Sally relates an experience she had in a seminary class given by her teacher, Dr. Smith. Dr. Smith was known for his elaborate object lessons. One particular day, Sally walked into the seminary and knew they were in for a fun day. On the wall was a big target and on a nearby table were many darts. Dr. Smith told the students to draw a picture of someone that they disliked or someone who had made them angry. Then they would place the pictures up on the target and throw darts at them. One classmate drew a picture of the person who had stolen a boyfriend. Another friend drew a picture of a bratty little brother. Sally drew a picture of a disloyal former friend, putting a great deal of detail into her drawing, even drawing pimples on the face.
The class pinned their drawings up on the target, lined up and began throwing darts. There was much laughter and high spirits as the students threw their darts, some of them throwing with such force that the target was ripping apart. Dr. Smith asked the students to return to their seats. Dr. Smith began removing the target from the wall. Underneath the target was a picture of Jesus.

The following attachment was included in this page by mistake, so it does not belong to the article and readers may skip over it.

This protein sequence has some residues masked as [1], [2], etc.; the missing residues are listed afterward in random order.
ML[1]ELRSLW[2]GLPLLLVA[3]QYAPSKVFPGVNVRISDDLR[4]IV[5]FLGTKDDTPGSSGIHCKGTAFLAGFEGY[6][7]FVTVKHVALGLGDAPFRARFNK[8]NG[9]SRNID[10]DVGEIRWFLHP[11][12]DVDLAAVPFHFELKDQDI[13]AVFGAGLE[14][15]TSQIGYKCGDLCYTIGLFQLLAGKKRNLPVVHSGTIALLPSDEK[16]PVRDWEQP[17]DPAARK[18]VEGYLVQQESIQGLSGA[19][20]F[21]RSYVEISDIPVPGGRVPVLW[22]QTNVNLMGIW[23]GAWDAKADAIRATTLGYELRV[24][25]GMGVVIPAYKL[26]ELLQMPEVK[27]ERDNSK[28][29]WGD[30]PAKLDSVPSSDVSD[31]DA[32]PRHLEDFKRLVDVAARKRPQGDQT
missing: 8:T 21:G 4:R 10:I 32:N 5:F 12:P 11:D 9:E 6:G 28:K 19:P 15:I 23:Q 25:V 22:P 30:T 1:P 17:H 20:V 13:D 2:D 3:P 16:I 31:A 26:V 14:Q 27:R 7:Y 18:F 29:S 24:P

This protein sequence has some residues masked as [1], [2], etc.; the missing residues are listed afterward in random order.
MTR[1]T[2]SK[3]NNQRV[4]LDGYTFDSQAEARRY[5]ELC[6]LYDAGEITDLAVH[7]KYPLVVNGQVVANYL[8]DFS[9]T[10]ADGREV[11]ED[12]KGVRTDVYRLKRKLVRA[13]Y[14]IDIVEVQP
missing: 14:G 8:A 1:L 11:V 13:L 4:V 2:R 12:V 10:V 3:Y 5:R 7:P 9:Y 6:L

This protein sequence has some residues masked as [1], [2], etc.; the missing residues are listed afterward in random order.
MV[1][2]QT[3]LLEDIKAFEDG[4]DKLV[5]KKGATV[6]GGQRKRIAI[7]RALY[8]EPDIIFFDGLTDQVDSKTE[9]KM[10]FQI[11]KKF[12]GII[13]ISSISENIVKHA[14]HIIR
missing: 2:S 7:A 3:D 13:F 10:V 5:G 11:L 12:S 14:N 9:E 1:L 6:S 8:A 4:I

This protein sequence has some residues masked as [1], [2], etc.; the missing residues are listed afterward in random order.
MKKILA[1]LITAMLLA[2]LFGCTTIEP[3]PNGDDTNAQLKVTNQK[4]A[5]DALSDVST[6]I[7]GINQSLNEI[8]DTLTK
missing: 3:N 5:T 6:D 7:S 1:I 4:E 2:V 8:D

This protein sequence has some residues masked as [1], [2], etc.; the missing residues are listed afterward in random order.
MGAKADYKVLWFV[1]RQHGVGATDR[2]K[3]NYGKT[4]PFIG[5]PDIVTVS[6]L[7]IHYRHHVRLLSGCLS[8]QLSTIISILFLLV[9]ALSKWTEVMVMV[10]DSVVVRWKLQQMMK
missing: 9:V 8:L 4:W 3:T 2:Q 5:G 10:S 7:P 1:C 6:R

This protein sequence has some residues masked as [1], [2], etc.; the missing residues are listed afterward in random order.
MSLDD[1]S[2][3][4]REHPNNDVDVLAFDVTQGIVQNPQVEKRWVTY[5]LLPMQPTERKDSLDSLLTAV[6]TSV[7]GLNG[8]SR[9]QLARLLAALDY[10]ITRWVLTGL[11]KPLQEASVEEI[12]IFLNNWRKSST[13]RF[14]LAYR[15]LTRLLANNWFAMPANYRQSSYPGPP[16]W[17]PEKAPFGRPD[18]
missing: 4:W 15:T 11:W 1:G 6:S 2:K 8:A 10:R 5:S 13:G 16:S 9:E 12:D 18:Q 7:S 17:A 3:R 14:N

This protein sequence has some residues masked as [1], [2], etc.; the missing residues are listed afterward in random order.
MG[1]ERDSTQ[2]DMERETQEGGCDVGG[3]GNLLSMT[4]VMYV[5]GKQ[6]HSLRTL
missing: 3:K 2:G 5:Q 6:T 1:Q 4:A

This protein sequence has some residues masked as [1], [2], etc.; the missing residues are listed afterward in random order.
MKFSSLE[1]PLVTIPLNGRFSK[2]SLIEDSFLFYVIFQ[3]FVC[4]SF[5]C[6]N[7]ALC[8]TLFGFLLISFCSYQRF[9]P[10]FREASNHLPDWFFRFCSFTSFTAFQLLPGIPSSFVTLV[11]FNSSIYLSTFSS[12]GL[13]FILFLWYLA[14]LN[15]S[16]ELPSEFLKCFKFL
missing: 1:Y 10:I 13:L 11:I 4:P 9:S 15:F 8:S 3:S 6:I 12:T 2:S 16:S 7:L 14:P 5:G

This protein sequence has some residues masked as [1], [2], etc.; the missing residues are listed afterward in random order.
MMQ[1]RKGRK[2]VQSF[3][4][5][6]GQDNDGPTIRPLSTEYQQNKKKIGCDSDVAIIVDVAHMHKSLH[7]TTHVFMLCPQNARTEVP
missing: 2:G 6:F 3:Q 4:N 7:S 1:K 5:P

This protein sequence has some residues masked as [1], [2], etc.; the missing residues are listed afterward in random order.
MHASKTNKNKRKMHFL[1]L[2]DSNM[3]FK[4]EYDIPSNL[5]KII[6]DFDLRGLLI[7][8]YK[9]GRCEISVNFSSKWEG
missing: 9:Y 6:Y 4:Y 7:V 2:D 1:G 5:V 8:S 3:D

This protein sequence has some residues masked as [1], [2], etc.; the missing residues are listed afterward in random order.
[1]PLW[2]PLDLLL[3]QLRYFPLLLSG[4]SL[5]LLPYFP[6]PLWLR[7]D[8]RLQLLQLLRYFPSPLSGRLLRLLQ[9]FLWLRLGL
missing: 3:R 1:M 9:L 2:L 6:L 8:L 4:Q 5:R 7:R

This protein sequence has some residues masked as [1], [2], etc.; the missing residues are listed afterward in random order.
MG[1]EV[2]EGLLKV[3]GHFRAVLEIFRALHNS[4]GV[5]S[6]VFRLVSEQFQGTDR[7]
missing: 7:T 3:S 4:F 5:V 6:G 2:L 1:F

A complete hush fell over the room as each student viewed the mangled picture of Jesus; holes and jagged marks covered his face and his eyes were pierced. Dr. Smith said only these words: “Just as you did to one of the least of these who are members of my family, you did it to me.”
Sometimes we think it’s safe to hate, to revile, to despise and demonize. What is the old Alice Roosevelt quote? “If you have nothing good to say, come sit by me.” We revel in our hatred sometimes, directing darts of outrage at our targets with the heady force of self-righteousness.
But turn the picture over. Look more honestly at the effects of your hatred. Who are you really hurting?
Your friend and fellow minister,
Pastor Steve Savides